Rave causes £150,000 damage
By This is London – Monday October 28, 2002
Copyright: This is London
As the parent company of non-stop music channel MTV, Viacom Europe is more tolerant than most to loud noise and outrageous behaviour.
But even the executives of Viacom were rattled when a 24-hour rave was held in one of their buildings in Camden. And they were shocked when police seemingly turned a blind eye to the illegal event.
Dwight Tierney, vice-president of Viacom Europe, said: “To say we were stunned by the police reaction is an understatement. Damage estimated at Â£150,000 was caused to our premises but the police stood by and did nothing.
“We are outraged at the behaviour of the police officials and are appalled at the excuses.”
Viacom’s troubles came to a head when hundreds of ravers poured into the former headquarters of the company’s advertising arm, Viacom Outdoor, in Jamestown Road.
Security staff in their new building nearby alerted the police, who said they would not attend.
More phone calls eventually prompted a lone police officer to investigate but he said there was nothing that could be done.
Mr Tierney said: “We were astonished by the reaction. The police tried to suggest it was simply a noise issue but we pointed out that our office had been broken into, criminal damage was taking place and equipment was being stolen.
“The police fiddled while we, figuratively speaking, were burning. They said they had higher priorities to deal with and just left us to it.”
Environmental health officers from Camden council said they had the power to shut down the rave because of the noise but could only act with police support.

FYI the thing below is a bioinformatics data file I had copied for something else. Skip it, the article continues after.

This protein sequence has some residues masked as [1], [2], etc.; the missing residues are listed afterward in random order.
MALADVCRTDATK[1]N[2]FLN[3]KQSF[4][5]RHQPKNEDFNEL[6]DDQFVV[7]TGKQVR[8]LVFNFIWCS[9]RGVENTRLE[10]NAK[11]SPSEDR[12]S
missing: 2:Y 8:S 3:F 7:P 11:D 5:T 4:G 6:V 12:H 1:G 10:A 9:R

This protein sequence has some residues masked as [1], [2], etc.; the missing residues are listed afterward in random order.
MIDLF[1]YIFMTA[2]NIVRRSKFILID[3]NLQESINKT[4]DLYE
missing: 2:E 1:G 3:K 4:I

Again, Mr Tierney says, the police refused to intervene.
Viacom staff only managed to regain control of the building when the rave petered out, almost 24 hours after it began.
Mr Tierney said: “The scene afterwards was horrible. Partitions and ceilings had been destroyed, carpets ripped up, equipment stolen, graffiti scrawled on the walls and the building used as a toilet. It was an atrocious sight.
“We had been hoping to let out the building to another company but that’s no longer possible. When we comto the police they refused to apologise and said if they were faced with the same circumstances again, they would react in the same way. We made dozens of phone calls but were fobbed off with excuse after excuse.”
Mr Tierney said the company, which employs 500 people in Camden, was now considering its future in the area. MTV Europe, whose presenters include Cat Deeley and Lisa Snowdon, took over its Camden headquarters in 1993. Mr
Tierney added: “This rave is the culmination of a series of problems we have encountered. We have seen and experienced increasing violence, theft, intimidation and illegal drug activity around our offices, while in June there was a drive-by shooting directly opposite our building.”
A spokesman for Scotland Yard said they were only made aware of the rave, which took place earlier this month, once it was under way.
He added: “Every inciplained-dent of this type is dealt with on an individual basis. Although the majority are broken up and the people dispersed, on this occasion it was felt there would be fewer policing problems if we monitored the rave rather than closed it down.”
Scotland Yard named Camden as one of London’s hot-spots for gun crime involving drug-dealing gangs in a report last year.